It was Garg's first ball in the middle. He was at the non-striker's end. He had said 'yes' and then 'no' to a call for a run from Kane Williamson. The 'yes' came too early. The 'no' was too late. And Williamson, the best batsman in Sunrisers Hyderabad's previous game, was run-out. The Chennai Super Kings don't normally let a team they have down at 69 for 4 in 11 overs mount a comeback. The Sunrisers middle order had Garg (19), Sharma (20) and Abdul Samad (18) remaining, collectively the same age as head coach Trevor Bayliss.
Age can be a factor in thinking getting clouded in the middle after running out a modern-day great. Age is relative.
Garg may by 19, but he has been facing Bhuvneshwar Kumar's bowling since he was 15, and even then he wasn't afraid to stand yards outside his crease to negate the swing. Sharma, who has just joined Garg in the middle, has spent part of the lockdown training with Yuvraj Singh, alongside other bright Punjab prospects.
"He told me, 'Well played mate, don't worry." Garg on what Williamson told him mid-innings
So they bat with the legs of teenagers, but with the nous of veterans. The talent had always been there. It doesn't matter that neither has faced a ball, that all the Sunrisers' heavyweights are out, and that the score is sluggish 69 for 4 in 11 overs. It doesn't even matter that the first two overs they bat bring only eight runs. They're not going into panic mode and hitting out: they're going to get into a rhythm first. David Warner has told them: "Go out there and bat. Don't worry about the scoreboard. Bat the 20 overs, get as many runs as you can. If you get out, you get out. It's a game of cricket at the end of the day."
The runs, when they inevitably come, are some of the most pleasing on the eyes. Sharma has a languid cover drive that oozes confidence because it's been unfurled against Dwayne Bravo, the master of changes of pace and variations. Garg rocks a front-foot pull from the Rohit Sharma manual that pings into the boundary at the speed of sound. Sharma makes a baseball slug over midwicket look elegant. Garg can access areas behind square on either side while playing with a technique that makes it seem he's still hitting in the 'v'.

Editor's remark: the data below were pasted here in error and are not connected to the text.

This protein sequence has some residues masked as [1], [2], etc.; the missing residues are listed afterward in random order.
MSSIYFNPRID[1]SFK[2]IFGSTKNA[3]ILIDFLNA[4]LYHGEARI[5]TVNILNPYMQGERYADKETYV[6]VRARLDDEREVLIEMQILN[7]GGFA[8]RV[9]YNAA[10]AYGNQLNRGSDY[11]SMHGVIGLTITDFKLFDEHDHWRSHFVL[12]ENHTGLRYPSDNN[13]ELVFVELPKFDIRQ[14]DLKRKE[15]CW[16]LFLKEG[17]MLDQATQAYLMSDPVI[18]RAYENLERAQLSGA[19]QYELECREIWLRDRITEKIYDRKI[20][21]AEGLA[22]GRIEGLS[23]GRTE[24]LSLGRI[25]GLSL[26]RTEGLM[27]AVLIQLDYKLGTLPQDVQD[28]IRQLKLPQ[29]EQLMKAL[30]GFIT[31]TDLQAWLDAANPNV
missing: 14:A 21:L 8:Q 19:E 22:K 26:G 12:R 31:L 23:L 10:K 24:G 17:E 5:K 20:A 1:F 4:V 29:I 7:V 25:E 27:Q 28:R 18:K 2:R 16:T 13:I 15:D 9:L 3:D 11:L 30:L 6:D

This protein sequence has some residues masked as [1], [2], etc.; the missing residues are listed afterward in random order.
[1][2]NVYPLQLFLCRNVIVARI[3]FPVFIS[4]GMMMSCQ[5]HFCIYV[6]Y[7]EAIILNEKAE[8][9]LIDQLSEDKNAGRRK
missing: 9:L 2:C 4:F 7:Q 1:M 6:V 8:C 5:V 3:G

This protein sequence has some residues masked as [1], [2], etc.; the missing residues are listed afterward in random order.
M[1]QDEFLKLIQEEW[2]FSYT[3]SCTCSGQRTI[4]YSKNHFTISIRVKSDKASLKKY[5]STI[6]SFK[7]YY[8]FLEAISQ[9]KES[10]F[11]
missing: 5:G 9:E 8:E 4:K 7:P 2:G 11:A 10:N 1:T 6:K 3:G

With Sharma at least, there is some history. On IPL debut two seasons back, he had hit 46* off 19 against the Royal Challengers Bangalore. Last season in the domestic Syed Mushtaq Ali Trophy, he carted a Jharkhand attack that had Varun Aaron and Shahbaz Nadeem for 72 off 44 opening the batting. Six days later he smashed Mumbai's vaunted bowlers for 47 off 29. Garg has not given a hint of his T20 abilities to this level, but he does come with a first-class average of 66.69 across two seasons and as the most recent India Under-19 captain.
It's not like the Super Kings hadn't planned for them. "We talked about them," Stephen Fleming, the coach says. "All the bowlers had the information and footage on them and quite a lot of detail was done on them. They played well!
"That's youth for you, come out and attack," Fleming shrugs.
That attack yields 77 runs in seven overs, proving to be the difference between victory and defeat with the winning margin seven runs.
Main Jadeja bhai ko thoda dekhta hoon (I'll have a go against Jadeja bhai) - Sharma to Garg.
Speaking after the game, Sharma is candid about which bowler he had planned to target. He's good enough to pull it off too, hitting a four and a six in the 14th over that marks an inflexion point in the innings. Before that, the Sunrisers had been meandering. ESPNcricinfo's Forecaster tool projected their final total to be 139 when they were 77 for 4 in 13 overs. A good way of judging how well Garg and Sharma did is to see that the Sunrisers ended up 25 runs above what their expected trend showed at nearly two thirds of the way through.